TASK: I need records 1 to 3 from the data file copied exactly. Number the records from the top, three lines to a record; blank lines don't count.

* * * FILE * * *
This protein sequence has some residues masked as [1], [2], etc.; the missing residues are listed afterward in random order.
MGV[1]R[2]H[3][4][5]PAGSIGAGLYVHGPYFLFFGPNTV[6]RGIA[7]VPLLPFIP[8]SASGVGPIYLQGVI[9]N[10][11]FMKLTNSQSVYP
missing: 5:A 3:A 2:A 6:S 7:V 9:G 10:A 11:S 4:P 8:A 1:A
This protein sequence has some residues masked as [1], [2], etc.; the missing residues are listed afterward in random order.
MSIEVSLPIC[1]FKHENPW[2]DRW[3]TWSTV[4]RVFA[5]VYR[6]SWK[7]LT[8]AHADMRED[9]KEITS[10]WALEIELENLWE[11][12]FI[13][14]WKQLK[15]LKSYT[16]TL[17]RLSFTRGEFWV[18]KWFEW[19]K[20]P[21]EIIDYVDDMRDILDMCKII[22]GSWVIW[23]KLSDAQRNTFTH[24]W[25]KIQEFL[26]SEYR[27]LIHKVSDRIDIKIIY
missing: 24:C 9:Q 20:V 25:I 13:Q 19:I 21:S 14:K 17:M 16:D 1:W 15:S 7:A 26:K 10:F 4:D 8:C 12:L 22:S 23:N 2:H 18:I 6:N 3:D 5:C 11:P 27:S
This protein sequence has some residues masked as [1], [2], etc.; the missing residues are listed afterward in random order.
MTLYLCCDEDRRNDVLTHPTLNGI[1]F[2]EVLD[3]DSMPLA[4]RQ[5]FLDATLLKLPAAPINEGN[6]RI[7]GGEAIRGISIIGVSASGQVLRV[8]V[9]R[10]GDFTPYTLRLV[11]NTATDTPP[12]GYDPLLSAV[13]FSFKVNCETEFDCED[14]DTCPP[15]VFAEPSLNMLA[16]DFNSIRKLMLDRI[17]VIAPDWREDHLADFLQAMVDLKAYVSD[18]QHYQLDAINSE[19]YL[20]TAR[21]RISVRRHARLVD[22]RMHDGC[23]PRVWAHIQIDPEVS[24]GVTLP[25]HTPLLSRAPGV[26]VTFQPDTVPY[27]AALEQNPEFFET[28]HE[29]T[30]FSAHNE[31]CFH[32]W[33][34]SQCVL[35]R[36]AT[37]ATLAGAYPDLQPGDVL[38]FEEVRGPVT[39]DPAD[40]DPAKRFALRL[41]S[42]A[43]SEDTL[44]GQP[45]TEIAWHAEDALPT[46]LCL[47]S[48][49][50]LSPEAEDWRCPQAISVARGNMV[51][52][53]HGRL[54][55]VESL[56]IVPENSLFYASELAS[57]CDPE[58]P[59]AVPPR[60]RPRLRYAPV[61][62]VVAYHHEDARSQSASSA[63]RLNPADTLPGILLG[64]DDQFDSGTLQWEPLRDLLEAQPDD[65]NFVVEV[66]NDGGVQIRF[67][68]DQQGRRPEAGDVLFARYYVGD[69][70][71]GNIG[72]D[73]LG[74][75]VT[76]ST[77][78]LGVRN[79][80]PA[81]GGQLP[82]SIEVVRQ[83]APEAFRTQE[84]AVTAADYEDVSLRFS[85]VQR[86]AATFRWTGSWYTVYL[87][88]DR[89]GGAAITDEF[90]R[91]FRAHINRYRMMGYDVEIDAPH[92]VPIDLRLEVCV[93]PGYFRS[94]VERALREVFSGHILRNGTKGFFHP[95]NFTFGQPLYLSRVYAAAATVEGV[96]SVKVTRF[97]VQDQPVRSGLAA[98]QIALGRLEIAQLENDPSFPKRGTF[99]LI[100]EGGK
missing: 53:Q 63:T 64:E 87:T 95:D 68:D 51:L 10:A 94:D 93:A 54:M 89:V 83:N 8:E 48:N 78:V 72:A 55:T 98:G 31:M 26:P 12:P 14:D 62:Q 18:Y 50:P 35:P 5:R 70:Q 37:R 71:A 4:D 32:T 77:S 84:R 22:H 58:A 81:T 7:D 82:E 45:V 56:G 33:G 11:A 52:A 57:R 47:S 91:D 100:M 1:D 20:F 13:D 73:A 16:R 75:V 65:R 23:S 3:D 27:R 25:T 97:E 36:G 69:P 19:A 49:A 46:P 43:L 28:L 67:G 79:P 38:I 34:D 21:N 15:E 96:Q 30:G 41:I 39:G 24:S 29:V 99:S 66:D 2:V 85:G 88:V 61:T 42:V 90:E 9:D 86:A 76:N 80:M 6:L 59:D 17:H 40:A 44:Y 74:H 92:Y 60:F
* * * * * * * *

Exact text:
This protein sequence has some residues masked as [1], [2], etc.; the missing residues are listed afterward in random order.
MGV[1]R[2]H[3][4][5]PAGSIGAGLYVHGPYFLFFGPNTV[6]RGIA[7]VPLLPFIP[8]SASGVGPIYLQGVI[9]N[10][11]FMKLTNSQSVYP
missing: 5:A 3:A 2:A 6:S 7:V 9:G 10:A 11:S 4:P 8:A 1:A
This protein sequence has some residues masked as [1], [2], etc.; the missing residues are listed afterward in random order.
MSIEVSLPIC[1]FKHENPW[2]DRW[3]TWSTV[4]RVFA[5]VYR[6]SWK[7]LT[8]AHADMRED[9]KEITS[10]WALEIELENLWE[11][12]FI[13][14]WKQLK[15]LKSYT[16]TL[17]RLSFTRGEFWV[18]KWFEW[19]K[20]P[21]EIIDYVDDMRDILDMCKII[22]GSWVIW[23]KLSDAQRNTFTH[24]W[25]KIQEFL[26]SEYR[27]LIHKVSDRIDIKIIY
missing: 24:C 9:Q 20:V 25:I 13:Q 19:I 21:S 14:K 17:M 16:D 1:W 15:S 7:A 26:K 10:F 4:D 8:C 12:L 22:S 23:N 2:H 18:I 6:N 3:D 5:C 11:P 27:S
This protein sequence has some residues masked as [1], [2], etc.; the missing residues are listed afterward in random order.
MTLYLCCDEDRRNDVLTHPTLNGI[1]F[2]EVLD[3]DSMPLA[4]RQ[5]FLDATLLKLPAAPINEGN[6]RI[7]GGEAIRGISIIGVSASGQVLRV[8]V[9]R[10]GDFTPYTLRLV[11]NTATDTPP[12]GYDPLLSAV[13]FSFKVNCETEFDCED[14]DTCPP[15]VFAEPSLNMLA[16]DFNSIRKLMLDRI[17]VIAPDWREDHLADFLQAMVDLKAYVSD[18]QHYQLDAINSE[19]YL[20]TAR[21]RISVRRHARLVD[22]RMHDGC[23]PRVWAHIQIDPEVS[24]GVTLP[25]HTPLLSRAPGV[26]VTFQPDTVPY[27]AALEQNPEFFET[28]HE[29]T[30]FSAHNE[31]CFH[32]W[33][34]SQCVL[35]R[36]AT[37]ATLAGAYPDLQPGDVL[38]FEEVRGPVT[39]DPAD[40]DPAKRFALRL[41]S[42]A[43]SEDTL[44]GQP[45]TEIAWHAEDALPT[46]LCL[47]S[48][49][50]LSPEAEDWRCPQAISVARGNMV[51][52][53]HGRL[54][55]VESL[56]IVPENSLFYASELAS[57]CDPE[58]P[59]AVPPR[60]RPRLRYAPV[61][62]VVAYHHEDARSQSASSA[63]RLNPADTLPGILLG[64]DDQFDSGTLQWEPLRDLLEAQPDD[65]NFVVEV[66]NDGGVQIRF[67][68]DQQGRRPEAGDVLFARYYVGD[69][70][71]GNIG[72]D[73]LG[74][75]VT[76]ST[77][78]LGVRN[79][80]PA[81]GGQLP[82]SIEVVRQ[83]APEAFRTQE[84]AVTAADYEDVSLRFS[85]VQR[86]AATFRWTGSWYTVYL[87][88]DR[89]GGAAITDEF[90]R[91]FRAHINRYRMMGYDVEIDAPH[92]VPIDLRLEVCV[93]PGYFRS[94]VERALREVFSGHILRNGTKGFFHP[95]NFTFGQPLYLSRVYAAAATVEGV[96]SVKVTRF[97]VQDQPVRSGLAA[98]QIALGRLEIAQLENDPSFPKRGTF[99]LI[100]EGGK
missing: 53:Q 63:T 64:E 87:T 95:D 68:D 51:L 10:A 94:D 93:A 54:M 89:V 83:N 8:E 48:N 78:V 72:A 55:T 98:G 31:M 26:P 12:P 14:D 62:Q 18:Y 50:P 35:P 5:R 70:Q 37:R 71:A 4:D 32:T 77:S 84:R 22:H 58:A 81:T 7:D 82:E 45:V 56:G 33:G 11:A 52:A 57:R 47:S 91:D 100:M 1:D 20:F 13:D 73:A 16:R 75:V 65:R 23:S 3:D 27:R 25:T 97:E 36:G 69:P 19:A 49:A 46:P 43:L 28:L 67:G 79:P 38:I 34:D 21:N 15:E 96:Q 30:G 41:I 39:G 24:S 29:V 99:S 66:D 2:V 85:G 88:V 61:T 42:V 90:E 9:D 86:A 76:N 80:M 6:L 59:D 17:H 40:A 44:Y 74:H 92:Y 60:F